Jim Norton is probably best known these days as the overbearing Bishop Brennan in Father Ted, a character type he has gone on to exploit in numerous other TV series and films. However in his young days he played a much wider range and Smudger gives him an opportunity to shine. Sitting in a dingy cafe after the escape (two teas, a coffee and two doughnuts comes to 27p!!), the weaselly, beaten Smudger looks back on the events in his life (from childhood) that have brought him to this point. This involves some quite complex storytelling including flashbacks within flashbacks and the use of subjective shakicam a whole 30-odd years before it became fashionable. Norton turns in an exceptional performance, probably the most outstanding in the set.
Grass - 50m 58s Scr Ray Jenkins Dir Tony Wharmby
Featuring Bryan Marshall and David Daker
The police hunt begins to close in on Arnold (Bryan Marshall) who supplied the getaway cars for the escape, and George (David Daker) who is seeking his help. By applying pressure on their wives and girlfriends, the police hope to force the men's whereabouts from them.
Billy Boy - 50m 49s Scr Andrew Brown, Dir Robert Tronson
Featuring William Marlowe and David Daker
Bill Whittaker returns from his sojourn overseas to extort assistance from his family. Several other story threads are also tied up.
Transfer and Sound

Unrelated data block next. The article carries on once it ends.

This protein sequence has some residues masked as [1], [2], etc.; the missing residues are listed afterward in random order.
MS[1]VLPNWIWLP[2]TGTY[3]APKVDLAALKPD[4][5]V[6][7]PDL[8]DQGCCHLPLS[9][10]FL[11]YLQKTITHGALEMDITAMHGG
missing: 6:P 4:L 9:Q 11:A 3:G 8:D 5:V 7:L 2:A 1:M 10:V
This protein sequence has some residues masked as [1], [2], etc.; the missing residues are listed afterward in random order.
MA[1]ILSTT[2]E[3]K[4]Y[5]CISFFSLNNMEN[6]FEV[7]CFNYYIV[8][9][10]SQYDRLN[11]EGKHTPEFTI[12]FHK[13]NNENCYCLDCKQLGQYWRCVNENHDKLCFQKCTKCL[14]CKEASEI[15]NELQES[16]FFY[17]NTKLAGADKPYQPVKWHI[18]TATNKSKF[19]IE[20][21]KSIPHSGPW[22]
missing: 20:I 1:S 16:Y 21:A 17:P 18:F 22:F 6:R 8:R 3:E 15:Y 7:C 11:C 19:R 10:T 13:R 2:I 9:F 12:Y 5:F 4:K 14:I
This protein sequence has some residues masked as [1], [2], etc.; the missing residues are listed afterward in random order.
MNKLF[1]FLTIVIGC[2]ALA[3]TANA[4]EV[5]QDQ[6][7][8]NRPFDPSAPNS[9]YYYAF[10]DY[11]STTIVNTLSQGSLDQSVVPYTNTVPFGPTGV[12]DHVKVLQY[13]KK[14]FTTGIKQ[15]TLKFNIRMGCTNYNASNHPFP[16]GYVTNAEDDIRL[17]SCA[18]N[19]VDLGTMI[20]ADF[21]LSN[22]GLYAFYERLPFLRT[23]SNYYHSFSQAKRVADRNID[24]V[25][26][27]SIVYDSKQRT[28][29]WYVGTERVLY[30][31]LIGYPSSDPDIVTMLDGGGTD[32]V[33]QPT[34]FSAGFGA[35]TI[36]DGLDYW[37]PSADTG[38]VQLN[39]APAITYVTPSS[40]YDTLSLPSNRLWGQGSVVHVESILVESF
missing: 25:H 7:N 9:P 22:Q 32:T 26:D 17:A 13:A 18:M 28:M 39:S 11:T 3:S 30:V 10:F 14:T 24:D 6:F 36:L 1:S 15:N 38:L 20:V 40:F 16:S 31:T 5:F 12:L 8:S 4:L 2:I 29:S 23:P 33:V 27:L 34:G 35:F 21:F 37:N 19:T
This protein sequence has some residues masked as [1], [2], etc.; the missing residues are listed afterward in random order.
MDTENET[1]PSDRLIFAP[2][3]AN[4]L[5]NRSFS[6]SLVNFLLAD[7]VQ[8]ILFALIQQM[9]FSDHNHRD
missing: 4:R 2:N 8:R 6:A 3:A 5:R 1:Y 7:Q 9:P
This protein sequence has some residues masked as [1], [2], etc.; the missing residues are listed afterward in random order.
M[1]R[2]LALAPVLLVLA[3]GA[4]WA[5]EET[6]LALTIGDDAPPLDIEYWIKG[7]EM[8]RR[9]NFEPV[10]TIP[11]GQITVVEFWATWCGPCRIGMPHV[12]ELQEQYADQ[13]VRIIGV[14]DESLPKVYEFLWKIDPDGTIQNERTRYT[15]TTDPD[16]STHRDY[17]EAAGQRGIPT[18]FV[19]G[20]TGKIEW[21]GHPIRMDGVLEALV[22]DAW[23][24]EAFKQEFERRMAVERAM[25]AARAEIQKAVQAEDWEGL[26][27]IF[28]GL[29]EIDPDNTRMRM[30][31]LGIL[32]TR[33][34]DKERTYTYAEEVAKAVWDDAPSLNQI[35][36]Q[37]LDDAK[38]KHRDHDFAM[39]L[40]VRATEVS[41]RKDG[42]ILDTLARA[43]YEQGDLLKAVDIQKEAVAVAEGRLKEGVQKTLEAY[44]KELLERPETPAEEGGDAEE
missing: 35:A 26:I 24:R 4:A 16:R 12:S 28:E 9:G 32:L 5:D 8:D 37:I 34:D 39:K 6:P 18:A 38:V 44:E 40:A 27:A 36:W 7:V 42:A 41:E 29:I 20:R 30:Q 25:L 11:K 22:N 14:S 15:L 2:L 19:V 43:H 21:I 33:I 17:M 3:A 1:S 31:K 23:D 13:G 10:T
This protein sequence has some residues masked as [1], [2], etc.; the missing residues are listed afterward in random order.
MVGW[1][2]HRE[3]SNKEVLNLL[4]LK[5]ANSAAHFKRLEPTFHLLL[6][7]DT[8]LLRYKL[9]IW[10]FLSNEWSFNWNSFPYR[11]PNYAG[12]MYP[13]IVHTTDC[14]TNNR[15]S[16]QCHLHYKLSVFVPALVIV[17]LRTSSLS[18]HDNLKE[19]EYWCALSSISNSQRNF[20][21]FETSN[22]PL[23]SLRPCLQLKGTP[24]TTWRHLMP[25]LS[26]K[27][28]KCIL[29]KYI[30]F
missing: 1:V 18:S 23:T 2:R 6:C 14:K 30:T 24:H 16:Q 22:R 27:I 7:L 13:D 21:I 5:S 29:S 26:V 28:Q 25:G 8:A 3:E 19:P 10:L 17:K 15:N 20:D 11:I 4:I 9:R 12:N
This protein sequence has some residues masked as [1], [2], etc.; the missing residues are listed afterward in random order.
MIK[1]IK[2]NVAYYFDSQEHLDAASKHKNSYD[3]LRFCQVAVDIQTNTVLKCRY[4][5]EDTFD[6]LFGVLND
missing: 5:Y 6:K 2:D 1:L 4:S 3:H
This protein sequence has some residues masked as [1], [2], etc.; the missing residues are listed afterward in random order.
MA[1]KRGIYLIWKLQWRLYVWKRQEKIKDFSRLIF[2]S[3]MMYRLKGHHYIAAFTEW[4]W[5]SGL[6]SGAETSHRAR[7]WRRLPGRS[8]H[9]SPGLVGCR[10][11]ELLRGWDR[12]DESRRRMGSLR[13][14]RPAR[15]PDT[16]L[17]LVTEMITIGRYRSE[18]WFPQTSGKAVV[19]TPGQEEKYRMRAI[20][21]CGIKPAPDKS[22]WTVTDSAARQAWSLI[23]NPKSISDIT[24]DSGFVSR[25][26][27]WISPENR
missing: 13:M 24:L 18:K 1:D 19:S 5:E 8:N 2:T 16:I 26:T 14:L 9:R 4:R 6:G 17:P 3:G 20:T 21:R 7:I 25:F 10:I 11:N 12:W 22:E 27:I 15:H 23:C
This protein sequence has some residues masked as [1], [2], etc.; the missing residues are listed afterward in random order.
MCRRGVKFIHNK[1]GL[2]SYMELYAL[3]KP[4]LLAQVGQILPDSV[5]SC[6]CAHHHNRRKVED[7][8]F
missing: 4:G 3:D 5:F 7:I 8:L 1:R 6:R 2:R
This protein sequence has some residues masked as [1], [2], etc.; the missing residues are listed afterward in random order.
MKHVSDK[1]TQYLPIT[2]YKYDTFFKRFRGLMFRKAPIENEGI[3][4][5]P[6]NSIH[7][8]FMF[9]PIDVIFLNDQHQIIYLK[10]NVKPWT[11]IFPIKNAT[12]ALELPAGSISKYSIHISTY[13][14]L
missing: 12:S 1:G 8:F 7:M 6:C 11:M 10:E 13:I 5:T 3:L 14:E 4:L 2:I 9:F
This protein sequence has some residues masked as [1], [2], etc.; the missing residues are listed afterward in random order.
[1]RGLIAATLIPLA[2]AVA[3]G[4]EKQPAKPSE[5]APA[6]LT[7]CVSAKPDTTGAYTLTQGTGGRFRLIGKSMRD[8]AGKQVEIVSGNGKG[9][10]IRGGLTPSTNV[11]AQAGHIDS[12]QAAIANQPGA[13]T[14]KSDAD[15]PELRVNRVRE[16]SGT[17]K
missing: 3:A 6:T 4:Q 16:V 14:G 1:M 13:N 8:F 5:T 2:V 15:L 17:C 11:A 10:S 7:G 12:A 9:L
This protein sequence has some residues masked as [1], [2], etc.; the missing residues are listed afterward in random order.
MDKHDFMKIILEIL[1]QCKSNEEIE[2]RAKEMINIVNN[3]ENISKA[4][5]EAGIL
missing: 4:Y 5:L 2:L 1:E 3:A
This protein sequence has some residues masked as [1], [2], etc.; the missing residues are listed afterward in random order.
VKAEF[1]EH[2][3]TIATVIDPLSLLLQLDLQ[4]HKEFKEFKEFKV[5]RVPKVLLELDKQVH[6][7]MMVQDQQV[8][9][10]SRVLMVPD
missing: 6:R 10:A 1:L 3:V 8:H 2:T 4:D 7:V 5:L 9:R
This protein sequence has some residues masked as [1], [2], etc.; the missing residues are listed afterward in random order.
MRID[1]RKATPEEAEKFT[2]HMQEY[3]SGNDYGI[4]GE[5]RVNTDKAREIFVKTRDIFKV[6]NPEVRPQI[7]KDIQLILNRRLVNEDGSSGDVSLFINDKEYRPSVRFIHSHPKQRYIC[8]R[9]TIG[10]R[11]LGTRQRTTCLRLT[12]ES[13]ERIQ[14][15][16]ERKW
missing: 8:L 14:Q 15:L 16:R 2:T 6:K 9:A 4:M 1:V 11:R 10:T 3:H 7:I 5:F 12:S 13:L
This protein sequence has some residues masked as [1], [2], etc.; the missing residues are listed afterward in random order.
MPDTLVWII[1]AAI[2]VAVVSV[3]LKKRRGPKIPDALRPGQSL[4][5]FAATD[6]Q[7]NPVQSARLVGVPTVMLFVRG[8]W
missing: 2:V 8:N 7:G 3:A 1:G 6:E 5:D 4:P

As was standard practice at the time, each play features a mixture of studio footage on video and location work on 16mm film. With the exception of a fuzzy LWT ribbon ident on the opening credits the masters for these 40-year-old plays are in astonishingly good condition. There is no damage to speak of and the transfer is as good as you can want from material of this vintage. The only way this could be improved would be the digital removal of the odd scratch and bit of dirt on the film sequences. However the mix of the two formats varies enormously from play to play. Some of the lower-budget pieces such as His Dad Named Him After The General take place almost entirely in one studio set. The other extreme can be seen in Sand Dancer which was shot almost entirely on film in a wide variety of locations throughout England which, as much as anything, gives it a more prestigious feel.